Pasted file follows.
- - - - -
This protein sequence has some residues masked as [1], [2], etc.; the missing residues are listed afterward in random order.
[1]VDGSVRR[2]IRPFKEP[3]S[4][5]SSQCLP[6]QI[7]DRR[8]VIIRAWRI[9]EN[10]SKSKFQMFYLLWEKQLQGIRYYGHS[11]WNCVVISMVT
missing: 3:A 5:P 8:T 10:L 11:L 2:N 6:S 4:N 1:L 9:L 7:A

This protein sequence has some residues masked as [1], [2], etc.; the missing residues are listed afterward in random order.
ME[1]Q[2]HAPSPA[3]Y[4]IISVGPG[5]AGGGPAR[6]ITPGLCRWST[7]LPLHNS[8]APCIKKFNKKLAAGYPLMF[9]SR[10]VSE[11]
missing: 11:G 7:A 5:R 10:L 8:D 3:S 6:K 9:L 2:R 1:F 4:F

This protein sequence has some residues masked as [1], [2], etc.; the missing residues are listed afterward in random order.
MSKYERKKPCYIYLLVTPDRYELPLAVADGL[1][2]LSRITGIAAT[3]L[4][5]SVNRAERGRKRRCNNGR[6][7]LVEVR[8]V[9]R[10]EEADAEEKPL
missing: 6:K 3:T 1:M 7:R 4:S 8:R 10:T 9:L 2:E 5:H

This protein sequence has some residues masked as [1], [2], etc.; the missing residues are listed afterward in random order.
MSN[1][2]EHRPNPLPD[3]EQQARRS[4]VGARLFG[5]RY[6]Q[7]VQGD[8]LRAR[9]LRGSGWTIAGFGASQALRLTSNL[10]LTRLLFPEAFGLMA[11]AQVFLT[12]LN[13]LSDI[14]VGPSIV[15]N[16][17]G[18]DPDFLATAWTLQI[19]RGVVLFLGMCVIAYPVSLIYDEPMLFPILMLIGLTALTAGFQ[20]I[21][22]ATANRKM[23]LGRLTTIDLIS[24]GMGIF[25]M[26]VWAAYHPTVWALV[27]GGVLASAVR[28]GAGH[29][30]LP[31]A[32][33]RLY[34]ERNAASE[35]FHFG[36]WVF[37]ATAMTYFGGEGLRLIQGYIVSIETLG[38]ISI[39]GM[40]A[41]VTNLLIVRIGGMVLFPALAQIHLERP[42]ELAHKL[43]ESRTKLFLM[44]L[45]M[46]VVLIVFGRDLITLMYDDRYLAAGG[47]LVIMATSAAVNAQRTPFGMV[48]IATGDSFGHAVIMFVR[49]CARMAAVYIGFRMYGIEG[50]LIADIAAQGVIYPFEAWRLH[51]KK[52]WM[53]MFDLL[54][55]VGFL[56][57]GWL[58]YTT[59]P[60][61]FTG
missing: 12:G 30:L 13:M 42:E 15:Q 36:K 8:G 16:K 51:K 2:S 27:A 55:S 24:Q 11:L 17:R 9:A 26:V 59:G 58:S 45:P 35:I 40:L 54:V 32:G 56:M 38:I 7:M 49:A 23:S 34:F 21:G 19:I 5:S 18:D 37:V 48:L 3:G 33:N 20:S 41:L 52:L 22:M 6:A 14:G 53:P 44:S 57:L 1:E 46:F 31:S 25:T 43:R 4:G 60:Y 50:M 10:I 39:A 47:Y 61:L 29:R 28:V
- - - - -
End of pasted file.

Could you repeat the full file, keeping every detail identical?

This protein sequence has some residues masked as [1], [2], etc.; the missing residues are listed afterward in random order.
[1]VDGSVRR[2]IRPFKEP[3]S[4][5]SSQCLP[6]QI[7]DRR[8]VIIRAWRI[9]EN[10]SKSKFQMFYLLWEKQLQGIRYYGHS[11]WNCVVISMVT
missing: 3:A 5:P 8:T 10:L 11:L 2:N 6:S 4:N 1:L 9:L 7:A

This protein sequence has some residues masked as [1], [2], etc.; the missing residues are listed afterward in random order.
ME[1]Q[2]HAPSPA[3]Y[4]IISVGPG[5]AGGGPAR[6]ITPGLCRWST[7]LPLHNS[8]APCIKKFNKKLAAGYPLMF[9]SR[10]VSE[11]
missing: 11:G 7:A 5:R 10:L 8:D 3:S 6:K 9:L 2:R 1:F 4:F

This protein sequence has some residues masked as [1], [2], etc.; the missing residues are listed afterward in random order.
MSKYERKKPCYIYLLVTPDRYELPLAVADGL[1][2]LSRITGIAAT[3]L[4][5]SVNRAERGRKRRCNNGR[6][7]LVEVR[8]V[9]R[10]EEADAEEKPL
missing: 6:K 3:T 1:M 7:R 4:S 8:R 10:T 9:L 2:E 5:H

This protein sequence has some residues masked as [1], [2], etc.; the missing residues are listed afterward in random order.
MSN[1][2]EHRPNPLPD[3]EQQARRS[4]VGARLFG[5]RY[6]Q[7]VQGD[8]LRAR[9]LRGSGWTIAGFGASQALRLTSNL[10]LTRLLFPEAFGLMA[11]AQVFLT[12]LN[13]LSDI[14]VGPSIV[15]N[16][17]G[18]DPDFLATAWTLQI[19]RGVVLFLGMCVIAYPVSLIYDEPMLFPILMLIGLTALTAGFQ[20]I[21][22]ATANRKM[23]LGRLTTIDLIS[24]GMGIF[25]M[26]VWAAYHPTVWALV[27]GGVLASAVR[28]GAGH[29][30]LP[31]A[32][33]RLY[34]ERNAASE[35]FHFG[36]WVF[37]ATAMTYFGGEGLRLIQGYIVSIETLG[38]ISI[39]GM[40]A[41]VTNLLIVRIGGMVLFPALAQIHLERP[42]ELAHKL[43]ESRTKLFLM[44]L[45]M[46]VVLIVFGRDLITLMYDDRYLAAGG[47]LVIMATSAAVNAQRTPFGMV[48]IATGDSFGHAVIMFVR[49]CARMAAVYIGFRMYGIEG[50]LIADIAAQGVIYPFEAWRLH[51]KK[52]WM[53]MFDLL[54][55]VGFL[56][57]GWL[58]YTT[59]P[60][61]FTG
missing: 12:G 30:L 13:M 42:E 15:Q 36:K 8:G 16:K 51:K 2:S 27:A 55:S 24:Q 11:L 17:R 9:A 26:V 59:G 58:S 45:P 35:I 40:L 54:V 32:G 56:M 38:I 7:M 49:A 23:S 34:F 21:G 19:I 5:S 18:D 37:V 48:L 3:G 33:N 20:S 41:L 52:L 22:M 6:A 14:G 53:P 44:S 57:L 1:E 46:F 31:S 25:T 43:R 4:G 60:Y 50:M 10:I 39:A 47:Y 61:L 29:R 28:V